Other special features of the NEA Recreational Vehicle Insurance policy are an emergency vacation expense if you have to live outside the RV during emergency repairs while away from home, replacement cost of personal effects (obviously a much bigger liability in an RV than in a car), roadside assistance, disappearing deductibles and windshield coverage. One unique feature is free pet coverage that helps pay vet bills for injuries caused by a covered loss, a benefit not all companies offer.

For those who envisage making an RV their primary residence, there is a full timer’s package that offers liability coverage similar to that of a homeowner when the RV is parked. This can cover emergency treatment and medical expenses if someone is injured in or near the RV.

An extra word of caution: RV makers have had a tough time of it in recent years, with many of them going bankrupt. Many owners find that an extended warranty, provided by a third party other than the manufacturer, can be important as repairs can be expensive and even more expensive if the manufacturer has gone out of business.

Learn more or get a quote for NEA Recreational Vehicle Insurance.

Motorcycle insurance

Motorcycles are relatively straightforward. Muenzen says many owners simply carry a motorcycle on their auto policy. However, the personal effects coverage available on a special policy might be advisable if you have a lot of gear, like an expensive helmet equipped with a microphone that some riders like to use.

An extra word of caution: Accidents are more common on motorcycles and the risk of injury is higher, so it is very important to maintain a good health insurance policy.

Learn more or get a quote for NEA Motorcycle Insurance.
Boat and personal watercraft insurance

Boats are a different story, because they are usually not required to carry insurance. Nonetheless, owners would be well-advised to take out special insurance, says Muenzen.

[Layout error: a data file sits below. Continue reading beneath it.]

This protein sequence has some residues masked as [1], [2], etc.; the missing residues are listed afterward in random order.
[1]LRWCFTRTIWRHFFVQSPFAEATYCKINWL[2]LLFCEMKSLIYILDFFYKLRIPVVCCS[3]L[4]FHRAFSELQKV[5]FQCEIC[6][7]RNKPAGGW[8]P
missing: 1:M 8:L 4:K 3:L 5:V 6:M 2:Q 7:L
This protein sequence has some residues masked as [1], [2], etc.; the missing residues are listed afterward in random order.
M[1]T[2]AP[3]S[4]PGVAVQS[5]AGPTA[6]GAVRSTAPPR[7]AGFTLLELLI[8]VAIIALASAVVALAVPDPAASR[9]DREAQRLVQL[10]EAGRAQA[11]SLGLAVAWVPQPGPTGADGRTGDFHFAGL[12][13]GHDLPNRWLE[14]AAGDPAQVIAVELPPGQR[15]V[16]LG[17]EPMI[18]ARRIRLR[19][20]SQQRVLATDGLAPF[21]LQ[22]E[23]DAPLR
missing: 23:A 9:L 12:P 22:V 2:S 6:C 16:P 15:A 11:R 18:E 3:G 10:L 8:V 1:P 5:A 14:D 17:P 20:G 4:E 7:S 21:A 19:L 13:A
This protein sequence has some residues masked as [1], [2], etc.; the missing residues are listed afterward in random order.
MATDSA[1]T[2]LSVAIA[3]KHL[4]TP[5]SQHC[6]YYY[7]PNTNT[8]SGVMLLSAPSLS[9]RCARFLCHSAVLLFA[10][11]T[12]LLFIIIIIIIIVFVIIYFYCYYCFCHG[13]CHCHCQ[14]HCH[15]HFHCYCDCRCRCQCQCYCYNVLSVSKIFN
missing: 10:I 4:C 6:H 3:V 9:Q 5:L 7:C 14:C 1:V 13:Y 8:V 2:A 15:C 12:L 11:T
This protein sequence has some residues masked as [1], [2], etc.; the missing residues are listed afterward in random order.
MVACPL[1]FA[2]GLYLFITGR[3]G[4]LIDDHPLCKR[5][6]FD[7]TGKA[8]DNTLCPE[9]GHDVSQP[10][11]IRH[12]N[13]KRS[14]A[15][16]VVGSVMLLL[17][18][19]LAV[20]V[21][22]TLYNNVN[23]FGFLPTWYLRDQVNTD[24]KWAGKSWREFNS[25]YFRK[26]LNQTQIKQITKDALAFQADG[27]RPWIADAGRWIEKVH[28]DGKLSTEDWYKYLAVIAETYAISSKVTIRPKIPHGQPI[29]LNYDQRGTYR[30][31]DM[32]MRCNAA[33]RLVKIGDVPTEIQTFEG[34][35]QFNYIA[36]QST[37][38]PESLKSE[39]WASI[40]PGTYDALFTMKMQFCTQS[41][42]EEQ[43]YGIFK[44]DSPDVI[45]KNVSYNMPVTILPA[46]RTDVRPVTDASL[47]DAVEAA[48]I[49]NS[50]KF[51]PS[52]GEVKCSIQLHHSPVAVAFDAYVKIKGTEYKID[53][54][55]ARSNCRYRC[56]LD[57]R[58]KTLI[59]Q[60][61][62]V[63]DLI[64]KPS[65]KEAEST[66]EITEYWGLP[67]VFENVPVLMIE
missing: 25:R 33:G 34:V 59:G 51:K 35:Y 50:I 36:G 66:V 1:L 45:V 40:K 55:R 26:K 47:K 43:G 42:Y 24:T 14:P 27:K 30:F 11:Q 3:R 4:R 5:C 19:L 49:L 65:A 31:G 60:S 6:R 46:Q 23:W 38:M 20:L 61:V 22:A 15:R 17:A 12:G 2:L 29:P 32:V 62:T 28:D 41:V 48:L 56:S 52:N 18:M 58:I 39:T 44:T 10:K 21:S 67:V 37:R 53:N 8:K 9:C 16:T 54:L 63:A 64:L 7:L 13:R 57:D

“For starters, it is important because of the liability exposure,” he says.

The chance that the boat could injure a swimmer or otherwise cause damage or injury is reason enough to carry liability insurance, he says. More expensive boats should be insured for damage and again for loss of personal effects. Policies for personal watercraft (Jet Ski is one brand name for them) are also available through California Casualty.

Insurance for a houseboat used as a permanent residence is not available through California Casualty, but there is a policy available for a houseboat used as a vacation residence, similar to the full timer’s coverage on an RV.

Learn more or get a quote for NEA Boat & Personal Watercraft Insurance.

Other Types of Specialty Insurance

California Casualty also offers specialized policies for snowmobiles, addressing the particular risks of this vehicle. Coverage includes bodily injury and property damage liability, comprehensive and collision coverage, uninsured/underinsured motorist coverage, and medical payments—which in some states may kick in only after other medical insurance is exhausted.

Learn more about the different types of vehicle coverage available to NEA members.